Raytheon is finally taking laser beam weaponry out of the movies and into reality. The Massachusetts based company unveiled its Laser Close-In System (CIWS), which can shoot objects ranging from rocks to small surface ships.
In a series of tests performed at the Farnborough Air Show in Hampshire, the laser beam shot down several unmanned air vehicles (UAVs). Raytheon anticipates use in naval ships as a “last line of defense.”
“It was a bad day for UAVs and a good one for laser technology,” Raytheon Vice President Mike Booen told the BBC.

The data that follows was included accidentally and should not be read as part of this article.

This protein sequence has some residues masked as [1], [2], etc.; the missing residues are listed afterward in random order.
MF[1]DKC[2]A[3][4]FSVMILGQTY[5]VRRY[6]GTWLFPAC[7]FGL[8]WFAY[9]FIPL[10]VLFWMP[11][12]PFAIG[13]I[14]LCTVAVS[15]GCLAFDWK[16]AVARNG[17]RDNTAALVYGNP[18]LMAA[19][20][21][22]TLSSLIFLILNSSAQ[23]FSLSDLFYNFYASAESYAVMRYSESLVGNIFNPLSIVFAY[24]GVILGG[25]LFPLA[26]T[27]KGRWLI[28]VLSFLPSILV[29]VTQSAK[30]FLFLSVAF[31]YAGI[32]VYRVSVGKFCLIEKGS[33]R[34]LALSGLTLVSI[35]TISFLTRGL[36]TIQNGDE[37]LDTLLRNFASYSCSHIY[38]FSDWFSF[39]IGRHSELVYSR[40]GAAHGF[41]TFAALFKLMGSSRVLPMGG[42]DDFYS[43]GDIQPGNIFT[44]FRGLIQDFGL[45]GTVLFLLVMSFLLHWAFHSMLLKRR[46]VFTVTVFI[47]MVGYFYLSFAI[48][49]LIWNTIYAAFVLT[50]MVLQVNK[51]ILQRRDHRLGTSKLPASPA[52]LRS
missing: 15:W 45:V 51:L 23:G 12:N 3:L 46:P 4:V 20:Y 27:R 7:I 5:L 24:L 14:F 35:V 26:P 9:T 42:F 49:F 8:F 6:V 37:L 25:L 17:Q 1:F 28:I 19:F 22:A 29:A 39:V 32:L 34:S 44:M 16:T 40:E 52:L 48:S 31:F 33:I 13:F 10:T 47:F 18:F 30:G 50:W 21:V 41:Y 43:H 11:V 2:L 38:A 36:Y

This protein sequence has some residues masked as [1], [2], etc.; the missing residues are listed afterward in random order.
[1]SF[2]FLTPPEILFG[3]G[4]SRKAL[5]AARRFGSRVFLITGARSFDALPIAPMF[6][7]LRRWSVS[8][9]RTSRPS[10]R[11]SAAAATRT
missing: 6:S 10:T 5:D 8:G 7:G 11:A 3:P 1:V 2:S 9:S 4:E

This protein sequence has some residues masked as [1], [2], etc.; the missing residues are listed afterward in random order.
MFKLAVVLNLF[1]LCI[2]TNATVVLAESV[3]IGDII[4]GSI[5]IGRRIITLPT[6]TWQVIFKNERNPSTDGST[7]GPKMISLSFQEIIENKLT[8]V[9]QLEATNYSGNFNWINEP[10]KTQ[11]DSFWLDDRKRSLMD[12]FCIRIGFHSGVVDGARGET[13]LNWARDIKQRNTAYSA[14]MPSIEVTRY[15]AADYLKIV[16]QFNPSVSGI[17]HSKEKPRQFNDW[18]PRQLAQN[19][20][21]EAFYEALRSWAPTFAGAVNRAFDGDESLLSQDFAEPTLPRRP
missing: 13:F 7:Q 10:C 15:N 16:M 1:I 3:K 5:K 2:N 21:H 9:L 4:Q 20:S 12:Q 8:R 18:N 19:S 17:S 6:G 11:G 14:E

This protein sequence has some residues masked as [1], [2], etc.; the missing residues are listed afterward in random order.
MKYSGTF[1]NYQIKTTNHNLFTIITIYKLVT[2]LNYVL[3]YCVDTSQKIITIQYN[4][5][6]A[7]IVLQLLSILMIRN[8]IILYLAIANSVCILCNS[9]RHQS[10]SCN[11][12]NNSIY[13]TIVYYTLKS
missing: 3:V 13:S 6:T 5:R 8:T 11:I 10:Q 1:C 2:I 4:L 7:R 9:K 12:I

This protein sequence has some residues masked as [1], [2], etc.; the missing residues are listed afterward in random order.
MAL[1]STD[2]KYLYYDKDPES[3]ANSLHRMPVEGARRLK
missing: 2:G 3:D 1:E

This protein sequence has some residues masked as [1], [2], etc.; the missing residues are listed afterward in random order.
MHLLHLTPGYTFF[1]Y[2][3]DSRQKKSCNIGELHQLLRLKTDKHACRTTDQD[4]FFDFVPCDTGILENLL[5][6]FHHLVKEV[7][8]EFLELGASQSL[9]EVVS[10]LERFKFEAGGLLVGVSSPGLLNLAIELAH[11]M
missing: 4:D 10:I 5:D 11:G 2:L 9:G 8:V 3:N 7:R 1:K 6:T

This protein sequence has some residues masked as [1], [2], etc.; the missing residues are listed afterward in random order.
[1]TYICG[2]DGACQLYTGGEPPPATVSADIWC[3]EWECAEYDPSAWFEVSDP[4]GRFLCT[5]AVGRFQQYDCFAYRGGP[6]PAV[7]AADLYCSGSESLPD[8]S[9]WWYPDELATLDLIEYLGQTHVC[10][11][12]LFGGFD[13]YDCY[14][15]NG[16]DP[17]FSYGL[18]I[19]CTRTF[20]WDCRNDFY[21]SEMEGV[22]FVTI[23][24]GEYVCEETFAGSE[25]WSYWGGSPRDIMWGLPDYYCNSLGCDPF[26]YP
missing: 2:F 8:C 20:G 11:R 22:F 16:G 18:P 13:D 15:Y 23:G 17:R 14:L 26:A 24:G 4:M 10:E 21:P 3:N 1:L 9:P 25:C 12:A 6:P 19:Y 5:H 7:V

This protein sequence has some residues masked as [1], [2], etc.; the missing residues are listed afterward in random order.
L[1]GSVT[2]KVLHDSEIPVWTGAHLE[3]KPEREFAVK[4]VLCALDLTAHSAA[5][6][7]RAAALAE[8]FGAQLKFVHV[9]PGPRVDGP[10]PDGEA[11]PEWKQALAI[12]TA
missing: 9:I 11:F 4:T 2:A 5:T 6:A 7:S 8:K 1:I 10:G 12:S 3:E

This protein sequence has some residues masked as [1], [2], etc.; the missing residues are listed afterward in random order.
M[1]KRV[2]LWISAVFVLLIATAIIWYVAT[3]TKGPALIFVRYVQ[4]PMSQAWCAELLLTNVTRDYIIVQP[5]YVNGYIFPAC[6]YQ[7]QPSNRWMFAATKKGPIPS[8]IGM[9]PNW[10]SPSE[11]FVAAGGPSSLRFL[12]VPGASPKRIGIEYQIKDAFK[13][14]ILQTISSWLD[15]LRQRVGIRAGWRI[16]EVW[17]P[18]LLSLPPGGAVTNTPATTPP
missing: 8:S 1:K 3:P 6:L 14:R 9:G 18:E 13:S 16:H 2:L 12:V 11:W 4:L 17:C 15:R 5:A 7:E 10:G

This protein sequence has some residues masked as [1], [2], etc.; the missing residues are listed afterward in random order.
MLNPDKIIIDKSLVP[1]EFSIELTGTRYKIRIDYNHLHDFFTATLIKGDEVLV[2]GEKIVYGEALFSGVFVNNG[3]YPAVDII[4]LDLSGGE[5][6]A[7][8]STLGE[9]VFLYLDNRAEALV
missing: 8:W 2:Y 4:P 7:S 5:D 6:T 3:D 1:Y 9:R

Although laser beam weaponry has been in the works since the ’50s, lasers used to rely on chemical reactions from fuel input, which is often toxic. Raytheon’s solid state laser uses glass or ceramic materials to generate a beam, but still requires a substantial amount of energy input.
Maybe Dr. Evil will finally get his sharks with frickin’ laser beams attached to their heads after all. (via the BBC)